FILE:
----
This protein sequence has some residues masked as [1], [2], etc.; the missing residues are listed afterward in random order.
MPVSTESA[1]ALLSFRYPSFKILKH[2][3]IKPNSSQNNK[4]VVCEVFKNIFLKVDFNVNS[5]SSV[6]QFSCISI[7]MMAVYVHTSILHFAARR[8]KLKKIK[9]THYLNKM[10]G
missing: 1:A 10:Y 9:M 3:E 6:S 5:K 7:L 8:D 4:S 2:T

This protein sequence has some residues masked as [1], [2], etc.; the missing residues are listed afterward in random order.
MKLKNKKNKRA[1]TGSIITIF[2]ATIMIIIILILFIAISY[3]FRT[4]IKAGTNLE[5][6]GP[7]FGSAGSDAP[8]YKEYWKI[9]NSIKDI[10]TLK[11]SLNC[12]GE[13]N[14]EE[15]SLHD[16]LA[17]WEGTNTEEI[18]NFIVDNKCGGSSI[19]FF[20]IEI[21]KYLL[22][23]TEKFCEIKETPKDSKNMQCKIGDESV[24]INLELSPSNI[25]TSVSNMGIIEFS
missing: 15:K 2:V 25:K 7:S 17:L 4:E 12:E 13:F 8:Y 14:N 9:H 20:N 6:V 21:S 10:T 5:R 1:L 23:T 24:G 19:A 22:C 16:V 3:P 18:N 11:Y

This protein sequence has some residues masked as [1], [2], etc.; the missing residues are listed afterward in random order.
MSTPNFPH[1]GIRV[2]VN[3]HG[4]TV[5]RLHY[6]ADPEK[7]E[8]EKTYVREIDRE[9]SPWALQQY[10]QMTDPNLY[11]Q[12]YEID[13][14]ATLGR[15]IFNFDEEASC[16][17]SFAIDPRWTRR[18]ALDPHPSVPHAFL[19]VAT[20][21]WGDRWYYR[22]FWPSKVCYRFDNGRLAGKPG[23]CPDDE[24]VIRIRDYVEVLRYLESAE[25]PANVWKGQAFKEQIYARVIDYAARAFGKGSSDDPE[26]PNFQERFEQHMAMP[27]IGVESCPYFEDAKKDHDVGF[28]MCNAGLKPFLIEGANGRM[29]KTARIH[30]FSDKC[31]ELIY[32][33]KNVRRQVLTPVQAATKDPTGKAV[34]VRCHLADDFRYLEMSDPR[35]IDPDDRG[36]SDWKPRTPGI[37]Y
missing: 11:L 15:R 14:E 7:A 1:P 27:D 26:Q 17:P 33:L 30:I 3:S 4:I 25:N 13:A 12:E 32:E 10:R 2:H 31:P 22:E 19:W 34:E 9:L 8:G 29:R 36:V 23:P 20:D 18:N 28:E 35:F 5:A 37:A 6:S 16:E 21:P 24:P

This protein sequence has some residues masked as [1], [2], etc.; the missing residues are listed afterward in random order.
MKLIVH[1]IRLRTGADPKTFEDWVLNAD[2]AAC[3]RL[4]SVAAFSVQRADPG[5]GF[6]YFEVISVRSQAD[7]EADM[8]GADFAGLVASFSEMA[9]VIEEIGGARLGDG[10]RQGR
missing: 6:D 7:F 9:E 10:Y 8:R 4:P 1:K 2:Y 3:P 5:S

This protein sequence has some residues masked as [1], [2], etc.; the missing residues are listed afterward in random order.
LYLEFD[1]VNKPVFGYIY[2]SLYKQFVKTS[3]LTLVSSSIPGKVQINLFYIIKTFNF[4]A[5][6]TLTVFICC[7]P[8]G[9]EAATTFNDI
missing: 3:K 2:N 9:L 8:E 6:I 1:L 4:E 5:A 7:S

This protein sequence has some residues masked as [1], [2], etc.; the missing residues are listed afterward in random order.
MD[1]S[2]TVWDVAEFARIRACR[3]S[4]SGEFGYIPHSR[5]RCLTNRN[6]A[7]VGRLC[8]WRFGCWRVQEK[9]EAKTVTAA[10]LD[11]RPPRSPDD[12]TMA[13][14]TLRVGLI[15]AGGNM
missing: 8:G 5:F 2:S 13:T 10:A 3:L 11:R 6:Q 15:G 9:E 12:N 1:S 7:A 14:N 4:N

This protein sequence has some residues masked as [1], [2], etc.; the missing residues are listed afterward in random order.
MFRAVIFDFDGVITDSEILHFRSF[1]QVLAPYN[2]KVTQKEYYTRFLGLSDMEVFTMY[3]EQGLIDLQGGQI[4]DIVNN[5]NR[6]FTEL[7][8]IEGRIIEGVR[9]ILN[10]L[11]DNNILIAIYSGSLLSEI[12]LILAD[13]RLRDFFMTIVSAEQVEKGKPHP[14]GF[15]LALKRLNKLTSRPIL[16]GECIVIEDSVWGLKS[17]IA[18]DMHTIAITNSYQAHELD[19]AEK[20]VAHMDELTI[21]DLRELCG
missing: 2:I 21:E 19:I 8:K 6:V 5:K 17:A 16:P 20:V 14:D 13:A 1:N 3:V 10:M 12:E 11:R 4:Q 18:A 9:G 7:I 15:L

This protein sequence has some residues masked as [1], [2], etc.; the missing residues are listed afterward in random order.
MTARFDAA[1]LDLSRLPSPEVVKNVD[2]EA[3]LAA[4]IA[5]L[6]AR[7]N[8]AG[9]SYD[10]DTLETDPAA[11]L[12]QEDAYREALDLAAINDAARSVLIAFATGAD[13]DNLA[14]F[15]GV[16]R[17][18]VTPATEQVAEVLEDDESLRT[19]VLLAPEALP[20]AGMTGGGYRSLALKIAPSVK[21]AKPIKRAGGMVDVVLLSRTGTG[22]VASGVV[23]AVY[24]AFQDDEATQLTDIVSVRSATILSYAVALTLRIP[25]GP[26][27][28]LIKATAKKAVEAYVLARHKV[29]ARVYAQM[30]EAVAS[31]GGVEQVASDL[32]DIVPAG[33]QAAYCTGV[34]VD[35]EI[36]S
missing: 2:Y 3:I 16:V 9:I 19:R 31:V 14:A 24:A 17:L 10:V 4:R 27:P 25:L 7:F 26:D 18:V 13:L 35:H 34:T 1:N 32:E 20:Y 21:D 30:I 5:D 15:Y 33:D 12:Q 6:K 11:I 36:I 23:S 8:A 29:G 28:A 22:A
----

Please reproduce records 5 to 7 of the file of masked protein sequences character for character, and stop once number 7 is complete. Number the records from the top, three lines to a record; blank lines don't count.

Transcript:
This protein sequence has some residues masked as [1], [2], etc.; the missing residues are listed afterward in random order.
LYLEFD[1]VNKPVFGYIY[2]SLYKQFVKTS[3]LTLVSSSIPGKVQINLFYIIKTFNF[4]A[5][6]TLTVFICC[7]P[8]G[9]EAATTFNDI
missing: 3:K 2:N 9:L 8:E 6:I 1:L 4:E 5:A 7:S

This protein sequence has some residues masked as [1], [2], etc.; the missing residues are listed afterward in random order.
MD[1]S[2]TVWDVAEFARIRACR[3]S[4]SGEFGYIPHSR[5]RCLTNRN[6]A[7]VGRLC[8]WRFGCWRVQEK[9]EAKTVTAA[10]LD[11]RPPRSPDD[12]TMA[13][14]TLRVGLI[15]AGGNM
missing: 8:G 5:F 2:S 13:T 10:A 3:L 11:R 6:Q 15:G 9:E 12:N 1:S 7:A 14:N 4:N

This protein sequence has some residues masked as [1], [2], etc.; the missing residues are listed afterward in random order.
MFRAVIFDFDGVITDSEILHFRSF[1]QVLAPYN[2]KVTQKEYYTRFLGLSDMEVFTMY[3]EQGLIDLQGGQI[4]DIVNN[5]NR[6]FTEL[7][8]IEGRIIEGVR[9]ILN[10]L[11]DNNILIAIYSGSLLSEI[12]LILAD[13]RLRDFFMTIVSAEQVEKGKPHP[14]GF[15]LALKRLNKLTSRPIL[16]GECIVIEDSVWGLKS[17]IA[18]DMHTIAITNSYQAHELD[19]AEK[20]VAHMDELTI[21]DLRELCG
missing: 2:I 21:E 19:I 8:K 6:V 5:K 17:A 16:P 20:V 14:D 13:A 1:N 3:V 10:M 12:E 11:R 4:Q 18:A 9:G 7:I 15:L